Upcoming Internet revolution will have tremendous impact on the African AV industry
More than 90% of business decision-makers across Africa are expecting prices to drop and competition to increase dramatically, according to the new Telecoms Trends in Africa 2010 report. This announcement was released by World Wide Worx and Database 360 mid September 2010. The survey, conducted among 1100 Internet-using small, medium and large businesses across 20 African countries, also revealed that most African countries remain heavily reliant on slow or expensive forms of connectivity, such as dial-up and satellite. However, they are beginning the move to broadband.
As it has been seen in North America, Europe and Asia, Sylvain Beletre at Balancing Act reckons that the arrival of cheaper internet in Africa will have a long term impact on the continent’s audiovisual market. TV lovers will find that watching internet TV is a relatively simple process and allows for pausing and re-watching at any time.
“ADSL is fast becoming the standard form of business Internet access across Africa – more than 40 per cent of businesses in these 20 countries are using it,” said Arthur Goldstuck, MD of World Wide Worx. “However, we can see the limitations of existing infrastructure from the fact that satellite connectivity remains a key part of the mix.”
The survey revealed that more than one in five respondents said they were using satellite connectivity, with a similar number planning to add it to their options. “Satellite is the most expensive means you can possibly use to access the Internet”, says Goldstuck. The continued appetite for it tells us that, even though there is an expectation for better and cheaper connectivity, the reality on the ground remains one of limited infrastructure.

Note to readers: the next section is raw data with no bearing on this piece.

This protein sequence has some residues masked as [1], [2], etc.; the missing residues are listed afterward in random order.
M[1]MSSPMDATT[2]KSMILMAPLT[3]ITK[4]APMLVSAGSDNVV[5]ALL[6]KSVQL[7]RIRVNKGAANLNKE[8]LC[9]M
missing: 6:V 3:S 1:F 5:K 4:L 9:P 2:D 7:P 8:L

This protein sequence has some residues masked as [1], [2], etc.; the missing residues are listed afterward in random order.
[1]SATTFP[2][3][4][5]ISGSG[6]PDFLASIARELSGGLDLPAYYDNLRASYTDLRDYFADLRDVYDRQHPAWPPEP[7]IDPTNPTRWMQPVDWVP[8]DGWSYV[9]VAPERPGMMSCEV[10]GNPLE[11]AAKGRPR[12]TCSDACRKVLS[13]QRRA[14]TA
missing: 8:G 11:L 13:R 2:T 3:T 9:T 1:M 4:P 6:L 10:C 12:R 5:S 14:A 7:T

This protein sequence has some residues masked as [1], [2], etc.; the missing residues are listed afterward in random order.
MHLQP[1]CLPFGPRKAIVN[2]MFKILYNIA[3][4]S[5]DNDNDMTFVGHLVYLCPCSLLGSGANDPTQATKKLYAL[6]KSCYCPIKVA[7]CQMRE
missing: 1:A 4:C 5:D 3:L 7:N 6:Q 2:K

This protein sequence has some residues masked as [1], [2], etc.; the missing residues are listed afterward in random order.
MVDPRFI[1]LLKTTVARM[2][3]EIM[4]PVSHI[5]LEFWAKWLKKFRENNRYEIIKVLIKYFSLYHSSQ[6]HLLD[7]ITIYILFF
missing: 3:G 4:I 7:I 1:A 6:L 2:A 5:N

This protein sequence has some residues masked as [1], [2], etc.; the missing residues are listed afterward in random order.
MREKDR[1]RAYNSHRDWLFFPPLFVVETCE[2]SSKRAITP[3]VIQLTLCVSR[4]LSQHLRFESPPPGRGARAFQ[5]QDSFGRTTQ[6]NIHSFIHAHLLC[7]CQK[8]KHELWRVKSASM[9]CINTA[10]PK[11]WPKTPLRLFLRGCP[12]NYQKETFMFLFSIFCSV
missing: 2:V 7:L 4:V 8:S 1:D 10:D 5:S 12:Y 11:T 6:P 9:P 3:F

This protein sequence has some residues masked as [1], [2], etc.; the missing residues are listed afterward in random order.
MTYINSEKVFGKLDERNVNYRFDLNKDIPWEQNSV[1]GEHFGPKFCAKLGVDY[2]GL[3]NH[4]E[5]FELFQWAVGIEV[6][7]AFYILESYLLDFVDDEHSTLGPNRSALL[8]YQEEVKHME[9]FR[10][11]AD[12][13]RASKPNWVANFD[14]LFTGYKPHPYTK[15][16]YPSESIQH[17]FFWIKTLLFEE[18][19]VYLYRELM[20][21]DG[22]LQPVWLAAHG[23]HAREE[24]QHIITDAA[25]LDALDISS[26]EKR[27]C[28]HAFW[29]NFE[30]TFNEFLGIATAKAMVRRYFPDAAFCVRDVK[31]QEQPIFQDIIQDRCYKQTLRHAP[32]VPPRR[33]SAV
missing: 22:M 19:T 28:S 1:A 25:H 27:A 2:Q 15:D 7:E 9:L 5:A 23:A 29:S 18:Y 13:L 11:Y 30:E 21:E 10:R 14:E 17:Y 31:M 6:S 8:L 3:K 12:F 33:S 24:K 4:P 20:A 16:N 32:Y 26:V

“Moreover, once businesses go online, the Internet becomes increasingly more vital to their survival, and having a backup form of access becomes increasingly more important.”
Countries like Mauritius, Ivory Coast and Namibia are already showing strong growth in ADSL usage by business, while Angolan businesses indicate the highest anticipated growth for this form of broadband.
African Internet users are expected to start using video websites such as Youtube, hulu, Dailymotion, MetaCafe, Megavideo, Myspace, yahoo video, BBC iPlayer, Pratiks.com as well as Africa’s online TV such as VoxAfrica.
The two forms of viewing Internet television are streaming the content directly to a media player or simply downloading the program to a computer. With the "TV on Demand" market growing, these on-demand portals will become a killer app for major African TV broadcasters.
The ability to watch free online TV channels from around the world is expected to reduce the number of PayTV, Free to Air and satellite audience in Africa especially among young watchers.
However, fast internet access will also allow for more interaction between TV watcher and TV stations. Telecoms operators may get richer but African TV stations will have to find alternative solutions to keep their audience and ad revenues up.
TV stations will need to start offering internet TV and partner with telecoms service providers including cable operators to add TV as part of multiple-play packages. TV stations will also need to keep an eye on content copyrights protection and on audience figures to attract advertising.
Broadcasters will have to provide programmes via "On-demand" and "Catch-up" internet services. With the advent of online television channels, TV stations will also need to extend their advertising offers through the use of internet advertising, short commercials and banner adverts. Content archive will also become a necessity requiring the use of large servers, bringing potential for more external data centres usage and broadband across Africa.